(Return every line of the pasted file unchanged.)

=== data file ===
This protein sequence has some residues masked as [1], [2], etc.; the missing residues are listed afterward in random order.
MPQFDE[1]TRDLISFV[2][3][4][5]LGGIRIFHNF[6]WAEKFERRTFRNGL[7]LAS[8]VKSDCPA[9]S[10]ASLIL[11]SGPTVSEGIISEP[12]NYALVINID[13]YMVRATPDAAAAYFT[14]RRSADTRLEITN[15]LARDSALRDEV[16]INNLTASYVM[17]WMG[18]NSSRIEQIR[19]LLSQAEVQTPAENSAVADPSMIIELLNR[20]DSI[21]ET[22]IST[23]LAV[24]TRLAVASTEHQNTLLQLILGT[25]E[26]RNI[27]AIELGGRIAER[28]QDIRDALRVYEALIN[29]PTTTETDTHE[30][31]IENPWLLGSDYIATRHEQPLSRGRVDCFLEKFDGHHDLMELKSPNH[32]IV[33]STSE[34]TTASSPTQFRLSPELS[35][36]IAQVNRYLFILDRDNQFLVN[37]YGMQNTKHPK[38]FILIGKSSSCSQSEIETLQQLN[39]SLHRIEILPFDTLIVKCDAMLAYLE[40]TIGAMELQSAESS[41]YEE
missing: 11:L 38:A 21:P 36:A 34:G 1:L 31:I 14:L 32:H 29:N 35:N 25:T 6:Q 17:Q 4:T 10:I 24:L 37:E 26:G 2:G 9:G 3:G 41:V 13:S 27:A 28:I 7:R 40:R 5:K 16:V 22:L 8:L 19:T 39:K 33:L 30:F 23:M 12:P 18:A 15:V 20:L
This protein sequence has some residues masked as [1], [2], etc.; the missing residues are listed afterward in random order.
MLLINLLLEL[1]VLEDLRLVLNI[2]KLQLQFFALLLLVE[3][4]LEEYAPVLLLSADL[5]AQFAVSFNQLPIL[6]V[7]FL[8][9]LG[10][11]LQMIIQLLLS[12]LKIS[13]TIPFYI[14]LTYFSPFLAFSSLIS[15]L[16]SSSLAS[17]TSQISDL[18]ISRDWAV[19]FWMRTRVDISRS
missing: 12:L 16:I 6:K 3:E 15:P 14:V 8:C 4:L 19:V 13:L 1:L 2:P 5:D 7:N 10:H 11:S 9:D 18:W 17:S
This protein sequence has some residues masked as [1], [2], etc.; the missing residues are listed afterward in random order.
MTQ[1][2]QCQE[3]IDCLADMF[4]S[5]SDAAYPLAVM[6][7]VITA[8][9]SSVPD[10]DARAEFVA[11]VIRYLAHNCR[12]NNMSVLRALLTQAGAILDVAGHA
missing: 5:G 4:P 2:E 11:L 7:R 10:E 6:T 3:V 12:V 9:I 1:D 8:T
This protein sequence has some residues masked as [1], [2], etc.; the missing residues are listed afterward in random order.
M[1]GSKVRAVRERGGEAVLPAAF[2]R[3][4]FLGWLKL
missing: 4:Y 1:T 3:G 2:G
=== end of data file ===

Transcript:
This protein sequence has some residues masked as [1], [2], etc.; the missing residues are listed afterward in random order.
MPQFDE[1]TRDLISFV[2][3][4][5]LGGIRIFHNF[6]WAEKFERRTFRNGL[7]LAS[8]VKSDCPA[9]S[10]ASLIL[11]SGPTVSEGIISEP[12]NYALVINID[13]YMVRATPDAAAAYFT[14]RRSADTRLEITN[15]LARDSALRDEV[16]INNLTASYVM[17]WMG[18]NSSRIEQIR[19]LLSQAEVQTPAENSAVADPSMIIELLNR[20]DSI[21]ET[22]IST[23]LAV[24]TRLAVASTEHQNTLLQLILGT[25]E[26]RNI[27]AIELGGRIAER[28]QDIRDALRVYEALIN[29]PTTTETDTHE[30][31]IENPWLLGSDYIATRHEQPLSRGRVDCFLEKFDGHHDLMELKSPNH[32]IV[33]STSE[34]TTASSPTQFRLSPELS[35][36]IAQVNRYLFILDRDNQFLVN[37]YGMQNTKHPK[38]FILIGKSSSCSQSEIETLQQLN[39]SLHRIEILPFDTLIVKCDAMLAYLE[40]TIGAMELQSAESS[41]YEE
missing: 11:L 38:A 21:P 36:A 34:G 1:L 31:I 14:L 32:H 29:N 35:N 25:T 6:Q 17:Q 4:T 10:I 24:L 37:E 26:G 2:G 9:G 3:G 41:V 13:S 27:A 28:I 7:R 40:R 5:K 16:V 22:L 8:L 19:T 39:K 33:L 30:F 23:M 12:P 18:A 15:V 20:L
This protein sequence has some residues masked as [1], [2], etc.; the missing residues are listed afterward in random order.
MLLINLLLEL[1]VLEDLRLVLNI[2]KLQLQFFALLLLVE[3][4]LEEYAPVLLLSADL[5]AQFAVSFNQLPIL[6]V[7]FL[8][9]LG[10][11]LQMIIQLLLS[12]LKIS[13]TIPFYI[14]LTYFSPFLAFSSLIS[15]L[16]SSSLAS[17]TSQISDL[18]ISRDWAV[19]FWMRTRVDISRS
missing: 12:L 16:I 6:K 3:E 15:P 14:V 8:C 4:L 19:V 13:L 1:L 2:P 5:D 7:N 10:H 11:S 9:D 18:W 17:S
This protein sequence has some residues masked as [1], [2], etc.; the missing residues are listed afterward in random order.
MTQ[1][2]QCQE[3]IDCLADMF[4]S[5]SDAAYPLAVM[6][7]VITA[8][9]SSVPD[10]DARAEFVA[11]VIRYLAHNCR[12]NNMSVLRALLTQAGAILDVAGHA
missing: 5:G 4:P 2:E 11:L 7:R 10:E 6:T 3:V 12:V 9:I 1:D 8:T
This protein sequence has some residues masked as [1], [2], etc.; the missing residues are listed afterward in random order.
M[1]GSKVRAVRERGGEAVLPAAF[2]R[3][4]FLGWLKL
missing: 4:Y 1:T 3:G 2:G